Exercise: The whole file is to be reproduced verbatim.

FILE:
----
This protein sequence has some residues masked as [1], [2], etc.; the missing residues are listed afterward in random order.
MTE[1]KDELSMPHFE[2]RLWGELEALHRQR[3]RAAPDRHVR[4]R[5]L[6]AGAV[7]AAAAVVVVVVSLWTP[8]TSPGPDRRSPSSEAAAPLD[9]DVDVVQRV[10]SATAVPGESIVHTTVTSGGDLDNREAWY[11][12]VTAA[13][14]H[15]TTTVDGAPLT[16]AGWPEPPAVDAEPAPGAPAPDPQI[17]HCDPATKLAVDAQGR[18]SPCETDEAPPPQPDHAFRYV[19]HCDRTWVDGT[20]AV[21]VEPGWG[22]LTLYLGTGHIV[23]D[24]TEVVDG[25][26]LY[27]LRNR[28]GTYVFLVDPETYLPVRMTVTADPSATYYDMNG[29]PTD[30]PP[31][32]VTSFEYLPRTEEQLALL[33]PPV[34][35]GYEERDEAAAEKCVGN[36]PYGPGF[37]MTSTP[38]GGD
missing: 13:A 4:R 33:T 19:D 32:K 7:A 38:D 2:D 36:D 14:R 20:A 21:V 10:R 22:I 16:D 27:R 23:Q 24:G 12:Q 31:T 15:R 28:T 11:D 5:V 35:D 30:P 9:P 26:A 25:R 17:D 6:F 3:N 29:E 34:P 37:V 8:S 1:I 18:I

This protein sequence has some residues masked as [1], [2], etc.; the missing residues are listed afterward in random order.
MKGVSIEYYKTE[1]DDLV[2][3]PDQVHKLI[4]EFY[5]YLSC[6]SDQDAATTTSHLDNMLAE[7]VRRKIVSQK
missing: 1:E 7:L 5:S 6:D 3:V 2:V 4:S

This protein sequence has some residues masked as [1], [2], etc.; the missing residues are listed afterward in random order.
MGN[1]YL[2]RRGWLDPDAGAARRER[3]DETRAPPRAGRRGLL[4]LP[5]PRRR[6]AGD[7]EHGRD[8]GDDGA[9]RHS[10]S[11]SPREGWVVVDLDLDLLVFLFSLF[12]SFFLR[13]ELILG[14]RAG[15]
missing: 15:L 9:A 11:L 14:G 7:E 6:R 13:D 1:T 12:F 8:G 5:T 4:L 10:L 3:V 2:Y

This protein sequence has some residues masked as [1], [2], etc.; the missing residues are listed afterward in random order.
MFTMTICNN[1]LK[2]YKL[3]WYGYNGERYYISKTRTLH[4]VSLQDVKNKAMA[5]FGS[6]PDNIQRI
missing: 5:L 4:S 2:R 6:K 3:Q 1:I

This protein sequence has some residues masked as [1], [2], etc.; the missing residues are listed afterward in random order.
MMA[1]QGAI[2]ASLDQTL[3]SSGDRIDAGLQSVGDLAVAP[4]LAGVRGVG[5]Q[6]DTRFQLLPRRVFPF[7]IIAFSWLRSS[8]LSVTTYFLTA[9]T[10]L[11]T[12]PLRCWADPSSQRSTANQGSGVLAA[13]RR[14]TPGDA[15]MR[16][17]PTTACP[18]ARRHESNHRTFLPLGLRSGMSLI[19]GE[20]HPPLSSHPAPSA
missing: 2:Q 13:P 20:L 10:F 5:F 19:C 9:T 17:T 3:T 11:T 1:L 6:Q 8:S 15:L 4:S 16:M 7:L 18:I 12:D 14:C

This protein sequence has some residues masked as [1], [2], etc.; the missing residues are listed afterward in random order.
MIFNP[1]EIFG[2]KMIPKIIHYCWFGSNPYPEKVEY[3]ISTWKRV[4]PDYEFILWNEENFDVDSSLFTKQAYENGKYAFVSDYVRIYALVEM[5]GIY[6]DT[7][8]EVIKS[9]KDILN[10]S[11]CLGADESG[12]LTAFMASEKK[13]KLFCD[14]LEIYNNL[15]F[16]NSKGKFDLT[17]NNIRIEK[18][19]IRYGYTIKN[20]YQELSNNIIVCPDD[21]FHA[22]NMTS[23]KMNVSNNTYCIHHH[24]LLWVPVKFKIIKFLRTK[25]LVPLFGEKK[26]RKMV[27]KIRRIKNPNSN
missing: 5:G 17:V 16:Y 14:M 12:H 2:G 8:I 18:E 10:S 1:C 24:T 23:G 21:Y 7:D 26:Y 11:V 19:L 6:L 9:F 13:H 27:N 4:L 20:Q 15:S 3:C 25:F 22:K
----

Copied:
This protein sequence has some residues masked as [1], [2], etc.; the missing residues are listed afterward in random order.
MTE[1]KDELSMPHFE[2]RLWGELEALHRQR[3]RAAPDRHVR[4]R[5]L[6]AGAV[7]AAAAVVVVVVSLWTP[8]TSPGPDRRSPSSEAAAPLD[9]DVDVVQRV[10]SATAVPGESIVHTTVTSGGDLDNREAWY[11][12]VTAA[13][14]H[15]TTTVDGAPLT[16]AGWPEPPAVDAEPAPGAPAPDPQI[17]HCDPATKLAVDAQGR[18]SPCETDEAPPPQPDHAFRYV[19]HCDRTWVDGT[20]AV[21]VEPGWG[22]LTLYLGTGHIV[23]D[24]TEVVDG[25][26]LY[27]LRNR[28]GTYVFLVDPETYLPVRMTVTADPSATYYDMNG[29]PTD[30]PP[31][32]VTSFEYLPRTEEQLALL[33]PPV[34][35]GYEERDEAAAEKCVGN[36]PYGPGF[37]MTSTP[38]GGD
missing: 13:A 4:R 33:T 19:D 32:K 7:A 38:D 2:D 36:D 14:R 20:A 21:V 10:R 22:I 16:D 27:R 23:Q 24:G 12:Q 31:T 15:R 28:T 11:D 5:V 35:D 30:P 9:P 26:A 25:R 17:D 6:F 3:N 29:E 34:P 37:V 8:S 1:I 18:I

This protein sequence has some residues masked as [1], [2], etc.; the missing residues are listed afterward in random order.
MKGVSIEYYKTE[1]DDLV[2][3]PDQVHKLI[4]EFY[5]YLSC[6]SDQDAATTTSHLDNMLAE[7]VRRKIVSQK
missing: 1:E 7:L 5:S 6:D 3:V 2:V 4:S

This protein sequence has some residues masked as [1], [2], etc.; the missing residues are listed afterward in random order.
MGN[1]YL[2]RRGWLDPDAGAARRER[3]DETRAPPRAGRRGLL[4]LP[5]PRRR[6]AGD[7]EHGRD[8]GDDGA[9]RHS[10]S[11]SPREGWVVVDLDLDLLVFLFSLF[12]SFFLR[13]ELILG[14]RAG[15]
missing: 15:L 9:A 11:L 14:G 7:E 6:R 13:D 1:T 12:F 8:G 5:T 4:L 10:L 3:V 2:Y

This protein sequence has some residues masked as [1], [2], etc.; the missing residues are listed afterward in random order.
MFTMTICNN[1]LK[2]YKL[3]WYGYNGERYYISKTRTLH[4]VSLQDVKNKAMA[5]FGS[6]PDNIQRI
missing: 5:L 4:S 2:R 6:K 3:Q 1:I

This protein sequence has some residues masked as [1], [2], etc.; the missing residues are listed afterward in random order.
MMA[1]QGAI[2]ASLDQTL[3]SSGDRIDAGLQSVGDLAVAP[4]LAGVRGVG[5]Q[6]DTRFQLLPRRVFPF[7]IIAFSWLRSS[8]LSVTTYFLTA[9]T[10]L[11]T[12]PLRCWADPSSQRSTANQGSGVLAA[13]RR[14]TPGDA[15]MR[16][17]PTTACP[18]ARRHESNHRTFLPLGLRSGMSLI[19]GE[20]HPPLSSHPAPSA
missing: 2:Q 13:P 20:L 10:F 5:F 19:C 9:T 17:T 3:T 11:T 1:L 6:Q 8:S 15:L 4:S 16:M 7:L 18:I 12:D 14:C

This protein sequence has some residues masked as [1], [2], etc.; the missing residues are listed afterward in random order.
MIFNP[1]EIFG[2]KMIPKIIHYCWFGSNPYPEKVEY[3]ISTWKRV[4]PDYEFILWNEENFDVDSSLFTKQAYENGKYAFVSDYVRIYALVEM[5]GIY[6]DT[7][8]EVIKS[9]KDILN[10]S[11]CLGADESG[12]LTAFMASEKK[13]KLFCD[14]LEIYNNL[15]F[16]NSKGKFDLT[17]NNIRIEK[18][19]IRYGYTIKN[20]YQELSNNIIVCPDD[21]FHA[22]NMTS[23]KMNVSNNTYCIHHH[24]LLWVPVKFKIIKFLRTK[25]LVPLFGEKK[26]RKMV[27]KIRRIKNPNSN
missing: 5:G 17:V 16:Y 14:M 12:H 2:G 8:I 18:E 10:S 1:C 24:T 23:G 21:Y 7:D 26:Y 11:V 19:L 6:L 9:F 13:H 27:N 4:L 20:Q 15:S 3:C 25:F 22:K